Well, the individual papers were the responsibility--if it was a policy paper, it was the responsibility of the policy council that had aegis over that issue. So we had a standard format for a briefing memorandum. There would be an introduction, there would be issue, there would be discussion, which would include pro and con. Then there would be options. Usually the options--or often the options would say who was supporting which option.

Riley

These were two pages usually? Three pages?

Bolten

Could be more. It would depend. He was intolerant if it was a long memorandum that wasn't warranted. We always tried to keep them short, but if it was warranted he would read it and he wouldn't complain at all.

Riley

Lots of attachments?

Bolten

Sometimes. He was a good reader, contrary to popular mythology. We tried very hard to avoid that. There was a premium put on writing in a way that the key points were made as tightly and clearly as possible. But if you needed the room to present the argumentation to the President, you had it, you had his tolerance and attention. It wasn't like [Dwight] Eisenhower, where you had to get it on one piece of paper.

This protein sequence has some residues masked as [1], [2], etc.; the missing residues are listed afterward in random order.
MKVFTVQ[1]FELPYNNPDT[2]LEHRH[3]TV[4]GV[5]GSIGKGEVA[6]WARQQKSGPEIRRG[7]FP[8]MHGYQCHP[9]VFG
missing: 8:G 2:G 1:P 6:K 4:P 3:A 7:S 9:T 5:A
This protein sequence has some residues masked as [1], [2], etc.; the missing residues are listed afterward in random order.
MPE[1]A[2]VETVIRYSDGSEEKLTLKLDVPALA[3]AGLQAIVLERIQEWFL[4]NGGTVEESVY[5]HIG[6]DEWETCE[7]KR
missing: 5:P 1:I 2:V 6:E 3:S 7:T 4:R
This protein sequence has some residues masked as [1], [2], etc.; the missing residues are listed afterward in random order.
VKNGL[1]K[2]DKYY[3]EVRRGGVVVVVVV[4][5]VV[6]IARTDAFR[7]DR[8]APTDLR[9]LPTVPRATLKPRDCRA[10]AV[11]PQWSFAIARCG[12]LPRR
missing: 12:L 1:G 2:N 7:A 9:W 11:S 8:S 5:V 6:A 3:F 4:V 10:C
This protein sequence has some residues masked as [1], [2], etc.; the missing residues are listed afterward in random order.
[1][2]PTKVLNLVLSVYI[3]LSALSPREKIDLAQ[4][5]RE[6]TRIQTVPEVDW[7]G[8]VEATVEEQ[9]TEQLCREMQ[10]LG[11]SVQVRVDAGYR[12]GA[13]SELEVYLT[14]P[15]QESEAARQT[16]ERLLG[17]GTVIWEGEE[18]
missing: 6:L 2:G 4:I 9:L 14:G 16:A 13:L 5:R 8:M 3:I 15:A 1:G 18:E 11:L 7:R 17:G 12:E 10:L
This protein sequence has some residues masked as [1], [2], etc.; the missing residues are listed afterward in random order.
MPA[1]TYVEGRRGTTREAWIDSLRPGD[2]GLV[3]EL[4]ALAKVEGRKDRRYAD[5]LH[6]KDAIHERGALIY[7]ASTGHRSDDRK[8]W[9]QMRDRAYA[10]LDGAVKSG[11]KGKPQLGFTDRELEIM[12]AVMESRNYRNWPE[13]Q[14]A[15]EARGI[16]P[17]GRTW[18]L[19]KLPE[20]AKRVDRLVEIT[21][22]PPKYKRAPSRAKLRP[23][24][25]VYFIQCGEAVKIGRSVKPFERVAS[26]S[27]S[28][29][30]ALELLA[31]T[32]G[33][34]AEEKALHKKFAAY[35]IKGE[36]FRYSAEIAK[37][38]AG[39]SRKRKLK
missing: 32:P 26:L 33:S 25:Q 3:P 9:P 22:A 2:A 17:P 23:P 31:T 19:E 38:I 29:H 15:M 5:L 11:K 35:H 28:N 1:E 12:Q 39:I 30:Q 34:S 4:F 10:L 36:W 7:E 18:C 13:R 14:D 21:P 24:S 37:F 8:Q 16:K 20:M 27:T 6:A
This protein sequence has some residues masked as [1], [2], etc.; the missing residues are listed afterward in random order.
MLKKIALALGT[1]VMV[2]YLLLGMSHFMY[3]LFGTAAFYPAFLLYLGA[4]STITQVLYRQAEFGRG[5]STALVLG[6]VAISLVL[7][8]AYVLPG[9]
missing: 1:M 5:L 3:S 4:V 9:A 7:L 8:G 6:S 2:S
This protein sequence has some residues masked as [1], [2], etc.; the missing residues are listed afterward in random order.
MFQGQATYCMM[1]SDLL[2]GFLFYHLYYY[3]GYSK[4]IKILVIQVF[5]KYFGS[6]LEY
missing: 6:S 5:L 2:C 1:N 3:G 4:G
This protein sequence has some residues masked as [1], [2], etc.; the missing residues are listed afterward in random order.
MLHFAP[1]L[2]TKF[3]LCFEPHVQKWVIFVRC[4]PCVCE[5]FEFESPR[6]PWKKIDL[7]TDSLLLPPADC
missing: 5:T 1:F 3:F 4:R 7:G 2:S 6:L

Riley

OK.

Perry

Did he engage in writing on the briefing book? When he would come in, would you see that he had notes?

Bolten

There was often a little bit of scribbling. He, maybe second only to Andy Card, has a superb memory. So he would remember what he read and he would remember the points he wanted to make, much better than I. Now he was getting a good night's sleep every night, [laughter] I was not. So there was a big difference there.

Nelson

Was that all he had to say about how the briefing book is put together? Was it ever sent back? Did you, or maybe when you had deputies, ever send it back and say, "Look, you've got to sharpen this up, tighten this up, say this more effectively"?

Bolten